Under HKFRS 16, a lessee is required to recognise assets and liabilities for all leases with a term of more than 12 months, unless the underlying asset is of low value. The balance sheet of the lessee will recognise both (i) a right-of-use asset representing its right to use the leased asset, and (ii) a lease liability representing the present value of the future lease payments that the lessee is obliged to pay. Depreciation of the leased asset (i.e., the right-of-use asset) and interest on the lease liability will be charged to the lessee’s profit and loss account.
Under the current position, from a tax perspective, IRD has stated that tax deductions for lease payments incurred by a lessee are governed by the ordinary deduction provisions in Sections 16 and 17 of the IRO. As such, if the lease payments are in the nature of rent for the use of the leased asset only, the lessee should be entitled to a tax deduction for the lease payments.
However, if the lease payments are, in substance, consideration for the sale of goods framed as a finance “lease”, the relevant lease payments excluding the interest element would be outgoings of a capital nature which are not tax deductible, although they might qualify for tax depreciation allowances.
The IRD considers that the implementation of HKFRS 16 does not change anything and that it will have no effect on the operation of sections 16 and 17 of the IRO. Lease payments incurred by a lessee should therefore continue to be tax deductible.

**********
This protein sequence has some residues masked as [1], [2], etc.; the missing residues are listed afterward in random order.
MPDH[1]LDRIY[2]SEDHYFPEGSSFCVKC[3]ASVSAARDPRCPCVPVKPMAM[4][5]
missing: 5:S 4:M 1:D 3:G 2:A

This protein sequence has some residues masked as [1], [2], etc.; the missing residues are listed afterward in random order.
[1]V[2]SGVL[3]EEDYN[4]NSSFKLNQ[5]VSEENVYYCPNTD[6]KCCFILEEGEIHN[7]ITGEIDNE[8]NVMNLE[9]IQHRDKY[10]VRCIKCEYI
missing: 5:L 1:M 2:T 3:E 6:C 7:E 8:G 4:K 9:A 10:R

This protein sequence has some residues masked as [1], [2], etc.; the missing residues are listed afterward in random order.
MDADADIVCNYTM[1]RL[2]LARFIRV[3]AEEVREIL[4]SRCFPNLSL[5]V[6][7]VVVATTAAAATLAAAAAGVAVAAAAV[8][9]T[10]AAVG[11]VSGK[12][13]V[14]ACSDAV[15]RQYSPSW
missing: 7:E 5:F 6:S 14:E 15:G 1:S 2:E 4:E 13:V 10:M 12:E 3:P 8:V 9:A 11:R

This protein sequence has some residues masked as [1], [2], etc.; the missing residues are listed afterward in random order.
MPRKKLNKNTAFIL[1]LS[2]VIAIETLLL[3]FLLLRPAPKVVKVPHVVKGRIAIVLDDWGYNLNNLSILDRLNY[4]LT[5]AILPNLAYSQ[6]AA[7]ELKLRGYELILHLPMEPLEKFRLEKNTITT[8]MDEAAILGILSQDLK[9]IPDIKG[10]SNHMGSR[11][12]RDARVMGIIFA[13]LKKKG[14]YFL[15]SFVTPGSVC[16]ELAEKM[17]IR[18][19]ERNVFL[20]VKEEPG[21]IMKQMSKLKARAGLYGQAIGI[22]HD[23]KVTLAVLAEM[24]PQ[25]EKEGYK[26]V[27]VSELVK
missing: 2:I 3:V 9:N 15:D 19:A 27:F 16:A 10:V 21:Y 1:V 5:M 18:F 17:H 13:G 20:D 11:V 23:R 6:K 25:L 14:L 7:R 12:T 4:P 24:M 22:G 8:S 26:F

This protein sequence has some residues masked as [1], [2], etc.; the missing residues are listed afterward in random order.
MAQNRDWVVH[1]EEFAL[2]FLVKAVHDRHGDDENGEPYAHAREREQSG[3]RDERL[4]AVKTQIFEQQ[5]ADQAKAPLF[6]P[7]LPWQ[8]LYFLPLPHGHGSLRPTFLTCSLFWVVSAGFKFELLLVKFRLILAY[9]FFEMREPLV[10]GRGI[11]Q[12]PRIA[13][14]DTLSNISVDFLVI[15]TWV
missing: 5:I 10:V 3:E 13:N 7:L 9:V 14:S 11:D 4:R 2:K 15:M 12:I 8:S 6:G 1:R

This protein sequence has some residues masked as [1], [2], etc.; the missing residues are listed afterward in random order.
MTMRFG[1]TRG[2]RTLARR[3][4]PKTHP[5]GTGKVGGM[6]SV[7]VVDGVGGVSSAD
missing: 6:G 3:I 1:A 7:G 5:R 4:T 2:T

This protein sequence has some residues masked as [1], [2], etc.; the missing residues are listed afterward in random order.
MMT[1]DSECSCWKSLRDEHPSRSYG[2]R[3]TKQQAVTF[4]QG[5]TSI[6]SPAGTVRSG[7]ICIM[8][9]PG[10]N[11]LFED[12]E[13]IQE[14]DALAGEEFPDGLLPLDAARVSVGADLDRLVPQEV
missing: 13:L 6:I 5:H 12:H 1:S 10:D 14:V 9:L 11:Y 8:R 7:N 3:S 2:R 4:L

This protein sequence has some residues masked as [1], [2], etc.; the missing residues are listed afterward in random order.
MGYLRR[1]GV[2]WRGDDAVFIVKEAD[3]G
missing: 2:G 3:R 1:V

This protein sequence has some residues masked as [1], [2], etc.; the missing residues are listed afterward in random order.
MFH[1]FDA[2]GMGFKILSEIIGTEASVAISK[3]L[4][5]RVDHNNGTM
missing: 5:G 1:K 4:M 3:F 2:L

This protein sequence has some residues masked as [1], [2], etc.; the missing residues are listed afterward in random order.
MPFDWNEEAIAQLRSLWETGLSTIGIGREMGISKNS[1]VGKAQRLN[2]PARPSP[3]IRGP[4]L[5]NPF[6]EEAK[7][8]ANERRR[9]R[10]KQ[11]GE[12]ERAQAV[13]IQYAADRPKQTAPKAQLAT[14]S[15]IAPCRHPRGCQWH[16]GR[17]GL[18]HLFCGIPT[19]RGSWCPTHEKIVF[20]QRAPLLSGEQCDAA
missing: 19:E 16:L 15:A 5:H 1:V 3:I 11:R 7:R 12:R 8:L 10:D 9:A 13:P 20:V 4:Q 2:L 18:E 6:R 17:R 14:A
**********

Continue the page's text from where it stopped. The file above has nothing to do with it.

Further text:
Ultimately, the legal form and substance of the relevant contractual arrangements for a lease would still have to be ascertained in order to determine the tax treatment of the lease payments concerned, regardless of the single lessee accounting model adopted under HKFRS 16.
The previous accounting model required lessees and lessors to classify their leases as either finance leases or operating leases and account for those two types of leases differently. In particular, it did not require lessees to recognise assets and liabilities arising from operating leases (i.e., “off balance sheet” items). As a result, amounts reported in a lessee’s financial statements were adjusted to reflect the assets and liabilities arising from off balance sheet leases.
While most of these changes will not impact tax filings for 2017/18, companies will need to consider the tax impact for financial reporting during the current year.
The recent accounting changes will have a significant impact on how companies and financial institutions account for certain assets and liabilities. Given the potential mismatch between tax and accounting, these accounting changes could increase compliance and operational costs and create additional administrative burdens for tax reporting and filing.
The changes in the classification and timing of income and expenses could also result in more challenges from the IRD. To avoid this, further guidance and/or legislative changes to provide clarity on the tax treatment would be welcomed. The IRD is not expected to be making any changes to Sections 16 and 17 of the IRO in respect of HKFRS 16. However, we understand that the IRD is in the process of updating its Departmental Interpretation and Practice Notes No. 42 that deals with the taxation of financial instruments and foreign exchange differences to take into account the accounting changes brought by HKFRS 9.
Taxpayers will need to also ensure that any transitional adjustments are carefully accounted for in order to avoid a double counting of taxes and/or deductions arising from the nature and reclassification of income and expense items.
For more information and assistance, please contact your usual tax advisor or one of our tax advisors.